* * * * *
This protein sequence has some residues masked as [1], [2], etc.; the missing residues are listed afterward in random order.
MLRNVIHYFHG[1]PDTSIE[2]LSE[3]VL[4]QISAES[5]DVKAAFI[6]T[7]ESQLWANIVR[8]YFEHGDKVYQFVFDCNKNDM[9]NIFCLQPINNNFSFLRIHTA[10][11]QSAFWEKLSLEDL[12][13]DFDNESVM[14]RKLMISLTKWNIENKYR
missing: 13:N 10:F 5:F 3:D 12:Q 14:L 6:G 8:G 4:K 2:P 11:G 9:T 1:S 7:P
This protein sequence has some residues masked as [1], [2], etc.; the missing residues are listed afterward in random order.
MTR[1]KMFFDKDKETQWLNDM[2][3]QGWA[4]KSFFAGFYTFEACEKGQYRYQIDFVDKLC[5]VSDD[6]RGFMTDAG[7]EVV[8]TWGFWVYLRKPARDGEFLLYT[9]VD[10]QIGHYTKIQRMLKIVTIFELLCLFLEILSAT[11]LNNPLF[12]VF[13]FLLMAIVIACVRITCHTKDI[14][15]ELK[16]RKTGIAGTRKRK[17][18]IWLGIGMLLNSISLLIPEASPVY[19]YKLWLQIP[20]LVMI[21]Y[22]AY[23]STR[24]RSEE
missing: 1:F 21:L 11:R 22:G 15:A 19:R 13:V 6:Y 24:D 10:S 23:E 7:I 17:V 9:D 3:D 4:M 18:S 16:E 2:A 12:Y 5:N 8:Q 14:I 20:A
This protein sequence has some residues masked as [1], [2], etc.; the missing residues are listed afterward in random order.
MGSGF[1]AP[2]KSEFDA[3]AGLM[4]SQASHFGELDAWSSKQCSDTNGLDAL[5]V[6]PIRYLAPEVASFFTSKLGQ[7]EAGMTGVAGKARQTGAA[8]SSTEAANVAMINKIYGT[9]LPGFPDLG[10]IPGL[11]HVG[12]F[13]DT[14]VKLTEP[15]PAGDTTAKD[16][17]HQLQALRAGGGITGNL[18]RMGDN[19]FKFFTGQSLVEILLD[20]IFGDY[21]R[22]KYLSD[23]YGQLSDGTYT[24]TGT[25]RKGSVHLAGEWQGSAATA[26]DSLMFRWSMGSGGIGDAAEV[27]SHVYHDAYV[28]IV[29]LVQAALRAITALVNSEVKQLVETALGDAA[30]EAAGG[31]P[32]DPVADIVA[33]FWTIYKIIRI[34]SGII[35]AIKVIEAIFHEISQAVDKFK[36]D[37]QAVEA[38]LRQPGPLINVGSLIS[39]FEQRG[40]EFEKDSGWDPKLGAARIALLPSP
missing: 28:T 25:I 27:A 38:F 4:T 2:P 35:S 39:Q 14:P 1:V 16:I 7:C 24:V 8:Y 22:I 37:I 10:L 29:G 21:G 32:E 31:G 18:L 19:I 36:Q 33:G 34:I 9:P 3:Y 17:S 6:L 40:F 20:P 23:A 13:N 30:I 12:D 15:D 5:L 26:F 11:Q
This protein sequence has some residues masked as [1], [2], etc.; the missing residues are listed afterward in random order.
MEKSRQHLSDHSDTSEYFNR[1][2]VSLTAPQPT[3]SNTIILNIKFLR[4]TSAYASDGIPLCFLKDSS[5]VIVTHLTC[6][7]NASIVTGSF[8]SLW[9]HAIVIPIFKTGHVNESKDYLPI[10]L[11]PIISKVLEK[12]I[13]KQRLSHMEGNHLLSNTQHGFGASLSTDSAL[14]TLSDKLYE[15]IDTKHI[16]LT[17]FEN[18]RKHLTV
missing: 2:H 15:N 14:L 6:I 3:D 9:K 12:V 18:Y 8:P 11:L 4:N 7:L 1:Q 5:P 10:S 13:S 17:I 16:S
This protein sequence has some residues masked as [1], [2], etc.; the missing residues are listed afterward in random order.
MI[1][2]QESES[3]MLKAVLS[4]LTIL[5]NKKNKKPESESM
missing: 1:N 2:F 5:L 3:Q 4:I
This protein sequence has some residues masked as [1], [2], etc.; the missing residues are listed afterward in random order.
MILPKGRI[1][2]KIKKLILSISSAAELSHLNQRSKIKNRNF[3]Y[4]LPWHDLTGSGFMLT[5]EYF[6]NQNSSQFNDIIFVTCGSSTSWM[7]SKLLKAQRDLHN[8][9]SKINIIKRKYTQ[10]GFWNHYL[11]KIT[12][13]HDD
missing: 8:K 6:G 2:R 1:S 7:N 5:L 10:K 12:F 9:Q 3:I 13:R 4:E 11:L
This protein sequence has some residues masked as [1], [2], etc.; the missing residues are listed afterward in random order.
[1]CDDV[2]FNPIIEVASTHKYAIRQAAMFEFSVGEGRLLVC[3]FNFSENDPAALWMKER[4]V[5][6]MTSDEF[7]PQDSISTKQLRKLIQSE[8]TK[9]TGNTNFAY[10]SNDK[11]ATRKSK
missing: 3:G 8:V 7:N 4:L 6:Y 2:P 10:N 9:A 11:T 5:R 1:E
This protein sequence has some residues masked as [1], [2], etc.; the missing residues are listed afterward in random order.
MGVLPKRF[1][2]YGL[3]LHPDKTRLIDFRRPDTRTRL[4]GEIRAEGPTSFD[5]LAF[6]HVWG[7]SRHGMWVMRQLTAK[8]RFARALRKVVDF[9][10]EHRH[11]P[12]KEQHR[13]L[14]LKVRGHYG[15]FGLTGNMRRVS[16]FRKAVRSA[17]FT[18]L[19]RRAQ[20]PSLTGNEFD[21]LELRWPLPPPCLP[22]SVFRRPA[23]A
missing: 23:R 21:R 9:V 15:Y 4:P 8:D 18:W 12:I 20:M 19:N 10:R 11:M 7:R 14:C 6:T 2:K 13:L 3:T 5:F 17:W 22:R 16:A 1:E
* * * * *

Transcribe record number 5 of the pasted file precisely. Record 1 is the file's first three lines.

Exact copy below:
This protein sequence has some residues masked as [1], [2], etc.; the missing residues are listed afterward in random order.
MI[1][2]QESES[3]MLKAVLS[4]LTIL[5]NKKNKKPESESM
missing: 1:N 2:F 5:L 3:Q 4:I